Position: Contract lecturer, Field: Energy management, Organisation: University of Otago.

Eric grew up in the US as part of a family deeply involved in science and engineering. There was a good chance that he would have similar interests, and with his enquiring mind and fascination with how things behaved the way they did, this proved to be the case.

Having completed his studies in chemical engineering at the University of Delaware, Eric followed this up by graduating with a PhD from Princeton University.

Jobs in process engineering with Air Products and Chemicals in the US and later in the UK then followed. The work often involved going out to existing chemical plants to test equipment, readjusting it if needed or redesigning it to operate more efficiently. As a result of this work, Eric and his colleagues were able to patent a number of ideas to improve the efficiency and reliability of a wide range of energy and separations processes.

In 2000, Eric got an opportunity to join a start-up engineering consulting firm called exida and begin teaching part-time at the University of Otago as part of a move to New Zealand. He has continued in both pursuits since then and enjoys the wide variety of projects with exida and the opportunity to share those experiences with postgraduate energy management students at the University of Otago.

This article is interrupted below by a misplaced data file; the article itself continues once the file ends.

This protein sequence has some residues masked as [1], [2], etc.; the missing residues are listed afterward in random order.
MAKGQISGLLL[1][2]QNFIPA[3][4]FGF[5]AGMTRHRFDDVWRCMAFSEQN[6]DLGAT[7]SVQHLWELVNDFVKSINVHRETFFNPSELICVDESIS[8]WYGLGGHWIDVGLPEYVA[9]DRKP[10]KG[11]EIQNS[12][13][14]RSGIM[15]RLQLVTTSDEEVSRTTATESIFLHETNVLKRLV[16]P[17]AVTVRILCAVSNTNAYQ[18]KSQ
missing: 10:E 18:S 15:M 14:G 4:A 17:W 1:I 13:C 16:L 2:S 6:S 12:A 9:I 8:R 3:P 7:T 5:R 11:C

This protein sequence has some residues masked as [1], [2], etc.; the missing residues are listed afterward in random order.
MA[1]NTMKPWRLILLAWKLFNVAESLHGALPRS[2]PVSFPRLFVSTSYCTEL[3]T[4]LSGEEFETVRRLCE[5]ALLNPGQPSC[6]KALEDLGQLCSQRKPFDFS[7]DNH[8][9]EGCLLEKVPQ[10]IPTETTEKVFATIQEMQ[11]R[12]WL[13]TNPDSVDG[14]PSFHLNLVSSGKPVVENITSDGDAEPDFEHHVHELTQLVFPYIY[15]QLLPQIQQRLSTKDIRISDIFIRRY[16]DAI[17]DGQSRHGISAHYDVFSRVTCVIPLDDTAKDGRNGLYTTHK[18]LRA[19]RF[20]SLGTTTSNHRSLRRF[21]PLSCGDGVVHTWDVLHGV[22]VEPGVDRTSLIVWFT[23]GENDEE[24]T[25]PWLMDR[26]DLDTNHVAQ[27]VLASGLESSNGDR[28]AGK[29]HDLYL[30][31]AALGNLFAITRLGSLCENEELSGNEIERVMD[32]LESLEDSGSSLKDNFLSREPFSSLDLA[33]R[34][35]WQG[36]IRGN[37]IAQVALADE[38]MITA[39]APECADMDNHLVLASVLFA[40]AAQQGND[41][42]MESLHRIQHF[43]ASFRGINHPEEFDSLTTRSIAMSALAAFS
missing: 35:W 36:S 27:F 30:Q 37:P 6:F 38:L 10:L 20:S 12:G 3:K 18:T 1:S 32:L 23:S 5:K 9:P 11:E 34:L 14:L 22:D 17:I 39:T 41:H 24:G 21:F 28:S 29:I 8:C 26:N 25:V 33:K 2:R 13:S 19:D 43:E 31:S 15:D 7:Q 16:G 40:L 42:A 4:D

Over the years, Eric’s interests have moved from improving the world with new science to improving the world with new ways to engineer existing science. He is interested in new understandings of how to better use existing science and existing engineering on existing problems.

I am continually amazed by how many things we can improve... applying what we already know in better, more effective ways.

Eric’s current areas of interest are equipment reliability and safety as well as the energy efficiency of industrial plants.

Outside of work, Eric enjoys spending time outdoors with his family, skiing, running, cycling and kayaking.

This article is based on information current in 2014.

    Published 29 April 2014